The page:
Women, hence are treated like property. To be used and abused. Contemporary Indian society is not built on equity. There is a cavernous split on how a woman is treated with respect to the man. Gender disparity on almost all levels are skewed against the woman. And this is in an urban educated setting. The rural scenario is much worse. I have seen men, of all ages,  ogle and stare at women. Their lecherous strain is hard to not notice. Women are merely objects.

If you really want a society based on equity, start at home. How many of you have ever seen, while growing up, your father do the dishes? Or cook? Sweep the house? How many of you men share responsibilities? If there is an intent to change the behavior it has to start at home. People need to set an example for their children. This is phenomena that is not going to change merely by passing laws. Or even with a justice system that delivers and punishes the culprits. What we need is a shift to equity. Equity has to be taught in classrooms right from kindergarten. Until then, incidents like Delhi and other places will keep happening.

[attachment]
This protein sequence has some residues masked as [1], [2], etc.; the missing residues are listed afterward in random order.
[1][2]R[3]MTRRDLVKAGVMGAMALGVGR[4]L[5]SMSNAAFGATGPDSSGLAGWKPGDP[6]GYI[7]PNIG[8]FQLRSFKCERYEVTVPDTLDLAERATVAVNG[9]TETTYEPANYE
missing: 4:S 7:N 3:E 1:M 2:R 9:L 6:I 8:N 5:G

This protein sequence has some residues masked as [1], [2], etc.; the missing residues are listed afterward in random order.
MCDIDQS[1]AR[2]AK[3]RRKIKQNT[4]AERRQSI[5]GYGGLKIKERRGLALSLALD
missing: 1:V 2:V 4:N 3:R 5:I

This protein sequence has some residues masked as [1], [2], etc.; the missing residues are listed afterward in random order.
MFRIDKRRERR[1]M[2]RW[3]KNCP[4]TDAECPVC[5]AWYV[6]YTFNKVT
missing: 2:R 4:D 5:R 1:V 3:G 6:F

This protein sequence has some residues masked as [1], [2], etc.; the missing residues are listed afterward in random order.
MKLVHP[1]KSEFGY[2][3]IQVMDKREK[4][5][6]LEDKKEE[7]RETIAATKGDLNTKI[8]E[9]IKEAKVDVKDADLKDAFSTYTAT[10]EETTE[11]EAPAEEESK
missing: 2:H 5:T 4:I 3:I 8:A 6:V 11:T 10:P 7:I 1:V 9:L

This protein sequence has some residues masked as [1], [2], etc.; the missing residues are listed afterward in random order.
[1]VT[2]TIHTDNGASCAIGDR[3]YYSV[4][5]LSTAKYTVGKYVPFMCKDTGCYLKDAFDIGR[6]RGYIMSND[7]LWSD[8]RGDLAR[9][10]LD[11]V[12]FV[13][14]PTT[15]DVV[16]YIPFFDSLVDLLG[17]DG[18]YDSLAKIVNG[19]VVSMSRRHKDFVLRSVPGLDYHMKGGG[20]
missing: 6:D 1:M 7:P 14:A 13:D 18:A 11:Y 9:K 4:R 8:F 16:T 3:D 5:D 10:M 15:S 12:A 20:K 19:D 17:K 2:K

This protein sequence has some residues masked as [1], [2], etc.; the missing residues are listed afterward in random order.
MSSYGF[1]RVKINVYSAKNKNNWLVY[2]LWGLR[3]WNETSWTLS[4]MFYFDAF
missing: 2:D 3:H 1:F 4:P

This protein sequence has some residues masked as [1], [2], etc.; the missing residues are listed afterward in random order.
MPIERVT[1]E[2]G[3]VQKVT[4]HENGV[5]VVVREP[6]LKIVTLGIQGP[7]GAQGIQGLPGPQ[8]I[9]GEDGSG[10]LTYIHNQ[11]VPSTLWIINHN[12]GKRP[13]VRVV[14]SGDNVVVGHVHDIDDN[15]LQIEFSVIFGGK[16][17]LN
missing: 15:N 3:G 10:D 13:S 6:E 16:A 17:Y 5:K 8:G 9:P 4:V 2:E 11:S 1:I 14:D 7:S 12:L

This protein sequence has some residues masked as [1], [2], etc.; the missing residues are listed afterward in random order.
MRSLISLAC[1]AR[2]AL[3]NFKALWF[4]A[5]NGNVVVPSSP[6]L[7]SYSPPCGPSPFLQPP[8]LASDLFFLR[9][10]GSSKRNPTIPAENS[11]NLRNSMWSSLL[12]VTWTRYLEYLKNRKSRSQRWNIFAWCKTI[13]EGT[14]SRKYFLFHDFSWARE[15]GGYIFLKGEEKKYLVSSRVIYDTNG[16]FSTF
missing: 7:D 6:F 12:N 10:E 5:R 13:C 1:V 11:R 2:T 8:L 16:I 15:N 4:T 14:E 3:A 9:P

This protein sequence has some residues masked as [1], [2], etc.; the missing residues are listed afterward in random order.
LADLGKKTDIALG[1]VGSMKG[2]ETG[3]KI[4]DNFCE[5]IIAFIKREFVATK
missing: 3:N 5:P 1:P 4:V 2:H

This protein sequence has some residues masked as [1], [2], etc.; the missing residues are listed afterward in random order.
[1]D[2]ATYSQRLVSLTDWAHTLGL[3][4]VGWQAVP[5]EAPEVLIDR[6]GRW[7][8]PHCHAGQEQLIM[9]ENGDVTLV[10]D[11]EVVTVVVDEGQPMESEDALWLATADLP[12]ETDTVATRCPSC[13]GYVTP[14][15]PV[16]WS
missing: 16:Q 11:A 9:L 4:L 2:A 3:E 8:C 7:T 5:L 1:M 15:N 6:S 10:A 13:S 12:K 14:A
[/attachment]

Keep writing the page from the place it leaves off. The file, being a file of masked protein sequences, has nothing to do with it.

Men are dickheads because

1. They are entitled little shits.

2. They do not think for themselves.

3. They think women are the weaker sex.

4. They find it a-okay to pull their penis out and piss anywhere. Why? Because it is a man’s world. Fuck women.

5. They find it a-okay to bare their chests. Why? Because they can? Who cares about the women anyway?

6. They think that a woman’s place is in the house.

7. Women are nothing but baby producing machines.

8. Women are needed to cook, clean and do laundry. Hence, they get married.

When the average man has this mentality, how do you suppose things will change for the better?


Eggs fatafat!

Looks like I am going to post another egg recipe. So here goes


  • Eggs – 3
  • Milk – 60 ml
  • Butter – 1 tbsp
  • Shallots – 4
  • Dried Mango powder – 1/2 tsp
  • Lemon – 1/2
  • Corriander(cilantro) – To taste
  • Salt – to taste
  • Pepper – to taste